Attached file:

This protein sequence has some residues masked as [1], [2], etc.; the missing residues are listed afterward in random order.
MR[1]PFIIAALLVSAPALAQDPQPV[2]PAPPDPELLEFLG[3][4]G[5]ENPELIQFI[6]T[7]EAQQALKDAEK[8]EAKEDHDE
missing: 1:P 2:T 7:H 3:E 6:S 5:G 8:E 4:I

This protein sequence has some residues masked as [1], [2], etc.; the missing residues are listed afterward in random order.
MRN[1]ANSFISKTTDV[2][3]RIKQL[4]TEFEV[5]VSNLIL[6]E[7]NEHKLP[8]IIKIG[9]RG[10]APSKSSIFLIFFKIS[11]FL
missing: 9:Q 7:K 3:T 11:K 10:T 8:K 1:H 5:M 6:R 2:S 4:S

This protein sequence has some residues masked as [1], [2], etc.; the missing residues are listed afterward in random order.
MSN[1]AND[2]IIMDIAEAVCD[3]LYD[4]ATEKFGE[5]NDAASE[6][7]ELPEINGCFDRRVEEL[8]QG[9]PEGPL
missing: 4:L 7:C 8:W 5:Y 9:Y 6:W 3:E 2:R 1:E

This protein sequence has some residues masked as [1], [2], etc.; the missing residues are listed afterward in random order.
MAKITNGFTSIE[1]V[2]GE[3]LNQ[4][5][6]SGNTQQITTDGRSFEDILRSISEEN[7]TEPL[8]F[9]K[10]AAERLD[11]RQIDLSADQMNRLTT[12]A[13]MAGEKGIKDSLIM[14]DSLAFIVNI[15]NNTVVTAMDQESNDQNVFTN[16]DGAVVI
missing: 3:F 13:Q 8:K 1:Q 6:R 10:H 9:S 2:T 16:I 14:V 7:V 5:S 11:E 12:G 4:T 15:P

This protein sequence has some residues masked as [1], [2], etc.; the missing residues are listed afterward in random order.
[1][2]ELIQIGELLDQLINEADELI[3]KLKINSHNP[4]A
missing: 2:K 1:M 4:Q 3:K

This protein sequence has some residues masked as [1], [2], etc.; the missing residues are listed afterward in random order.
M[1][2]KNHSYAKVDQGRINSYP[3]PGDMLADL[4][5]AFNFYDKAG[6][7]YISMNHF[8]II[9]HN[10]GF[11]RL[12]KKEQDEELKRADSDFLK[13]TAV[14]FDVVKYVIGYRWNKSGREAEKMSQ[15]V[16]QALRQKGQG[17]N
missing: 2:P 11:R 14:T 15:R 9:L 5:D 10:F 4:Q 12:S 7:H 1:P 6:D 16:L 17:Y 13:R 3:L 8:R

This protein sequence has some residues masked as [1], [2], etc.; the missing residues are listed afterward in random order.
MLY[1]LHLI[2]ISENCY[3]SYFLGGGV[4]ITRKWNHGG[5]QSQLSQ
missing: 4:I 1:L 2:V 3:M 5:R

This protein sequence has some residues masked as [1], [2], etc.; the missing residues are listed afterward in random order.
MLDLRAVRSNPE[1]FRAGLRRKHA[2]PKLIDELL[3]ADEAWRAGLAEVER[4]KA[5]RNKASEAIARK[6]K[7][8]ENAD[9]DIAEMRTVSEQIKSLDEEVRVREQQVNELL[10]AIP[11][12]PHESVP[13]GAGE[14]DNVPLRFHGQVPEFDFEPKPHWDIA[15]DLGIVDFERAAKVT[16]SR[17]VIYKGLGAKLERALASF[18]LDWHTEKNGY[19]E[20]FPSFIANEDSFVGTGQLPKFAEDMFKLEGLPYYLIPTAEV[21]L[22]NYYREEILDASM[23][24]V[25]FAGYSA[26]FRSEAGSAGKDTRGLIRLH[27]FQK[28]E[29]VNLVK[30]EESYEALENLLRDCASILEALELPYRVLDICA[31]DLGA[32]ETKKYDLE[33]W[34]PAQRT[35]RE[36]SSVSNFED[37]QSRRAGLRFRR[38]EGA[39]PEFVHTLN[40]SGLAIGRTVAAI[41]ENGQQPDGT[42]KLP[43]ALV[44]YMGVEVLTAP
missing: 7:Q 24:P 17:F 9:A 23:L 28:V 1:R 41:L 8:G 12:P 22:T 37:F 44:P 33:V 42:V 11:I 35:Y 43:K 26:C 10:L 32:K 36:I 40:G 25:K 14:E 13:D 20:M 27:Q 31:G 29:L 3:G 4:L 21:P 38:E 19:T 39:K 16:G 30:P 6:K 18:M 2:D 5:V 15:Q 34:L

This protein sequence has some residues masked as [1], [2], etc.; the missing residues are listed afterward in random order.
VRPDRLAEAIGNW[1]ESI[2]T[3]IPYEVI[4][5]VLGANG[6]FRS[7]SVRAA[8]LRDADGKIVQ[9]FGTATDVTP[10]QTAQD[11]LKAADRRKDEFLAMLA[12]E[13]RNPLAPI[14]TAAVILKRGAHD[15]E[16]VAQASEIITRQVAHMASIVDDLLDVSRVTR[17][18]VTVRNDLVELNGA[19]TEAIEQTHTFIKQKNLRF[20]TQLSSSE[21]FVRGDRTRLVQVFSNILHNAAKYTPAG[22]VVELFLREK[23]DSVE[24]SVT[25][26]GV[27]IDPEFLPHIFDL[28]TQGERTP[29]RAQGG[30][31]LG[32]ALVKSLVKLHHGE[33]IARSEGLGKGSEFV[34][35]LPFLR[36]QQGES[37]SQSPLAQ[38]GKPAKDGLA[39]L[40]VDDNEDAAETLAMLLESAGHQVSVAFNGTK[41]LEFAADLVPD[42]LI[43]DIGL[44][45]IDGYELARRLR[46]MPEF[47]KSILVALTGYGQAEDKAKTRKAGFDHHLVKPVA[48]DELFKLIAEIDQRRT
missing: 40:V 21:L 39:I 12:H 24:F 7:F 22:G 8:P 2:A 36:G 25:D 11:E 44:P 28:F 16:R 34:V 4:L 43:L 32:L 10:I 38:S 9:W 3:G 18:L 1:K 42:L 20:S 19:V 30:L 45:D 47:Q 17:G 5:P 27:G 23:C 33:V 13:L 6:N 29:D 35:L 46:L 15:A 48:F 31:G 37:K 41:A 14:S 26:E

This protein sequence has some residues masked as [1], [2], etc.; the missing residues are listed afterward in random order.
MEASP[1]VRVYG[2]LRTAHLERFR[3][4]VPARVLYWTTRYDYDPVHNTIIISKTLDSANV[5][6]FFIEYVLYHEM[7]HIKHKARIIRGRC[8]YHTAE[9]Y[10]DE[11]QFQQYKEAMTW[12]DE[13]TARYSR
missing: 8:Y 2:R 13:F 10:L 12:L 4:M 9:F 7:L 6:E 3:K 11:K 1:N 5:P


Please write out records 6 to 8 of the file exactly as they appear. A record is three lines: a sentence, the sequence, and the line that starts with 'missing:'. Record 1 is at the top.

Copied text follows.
This protein sequence has some residues masked as [1], [2], etc.; the missing residues are listed afterward in random order.
M[1][2]KNHSYAKVDQGRINSYP[3]PGDMLADL[4][5]AFNFYDKAG[6][7]YISMNHF[8]II[9]HN[10]GF[11]RL[12]KKEQDEELKRADSDFLK[13]TAV[14]FDVVKYVIGYRWNKSGREAEKMSQ[15]V[16]QALRQKGQG[17]N
missing: 2:P 11:R 14:T 15:R 9:L 5:D 10:F 4:Q 12:S 7:H 1:P 6:D 16:L 17:Y 13:R 3:L 8:R

This protein sequence has some residues masked as [1], [2], etc.; the missing residues are listed afterward in random order.
MLY[1]LHLI[2]ISENCY[3]SYFLGGGV[4]ITRKWNHGG[5]QSQLSQ
missing: 4:I 1:L 2:V 3:M 5:R

This protein sequence has some residues masked as [1], [2], etc.; the missing residues are listed afterward in random order.
MLDLRAVRSNPE[1]FRAGLRRKHA[2]PKLIDELL[3]ADEAWRAGLAEVER[4]KA[5]RNKASEAIARK[6]K[7][8]ENAD[9]DIAEMRTVSEQIKSLDEEVRVREQQVNELL[10]AIP[11][12]PHESVP[13]GAGE[14]DNVPLRFHGQVPEFDFEPKPHWDIA[15]DLGIVDFERAAKVT[16]SR[17]VIYKGLGAKLERALASF[18]LDWHTEKNGY[19]E[20]FPSFIANEDSFVGTGQLPKFAEDMFKLEGLPYYLIPTAEV[21]L[22]NYYREEILDASM[23][24]V[25]FAGYSA[26]FRSEAGSAGKDTRGLIRLH[27]FQK[28]E[29]VNLVK[30]EESYEALENLLRDCASILEALELPYRVLDICA[31]DLGA[32]ETKKYDLE[33]W[34]PAQRT[35]RE[36]SSVSNFED[37]QSRRAGLRFRR[38]EGA[39]PEFVHTLN[40]SGLAIGRTVAAI[41]ENGQQPDGT[42]KLP[43]ALV[44]YMGVEVLTAP
missing: 7:Q 24:P 17:F 9:A 23:L 28:V 1:R 41:L 8:G 12:P 22:T 37:F 44:P 33:V 42:V 11:I 35:Y 43:K 26:C 10:L 32:K 36:I 40:G 25:K 14:E 13:D 20:M 27:Q 31:G 29:L 3:G 4:L 21:P 38:E 19:T 39:K 16:G 30:P 6:K 18:M 2:D 5:V 15:Q 34:L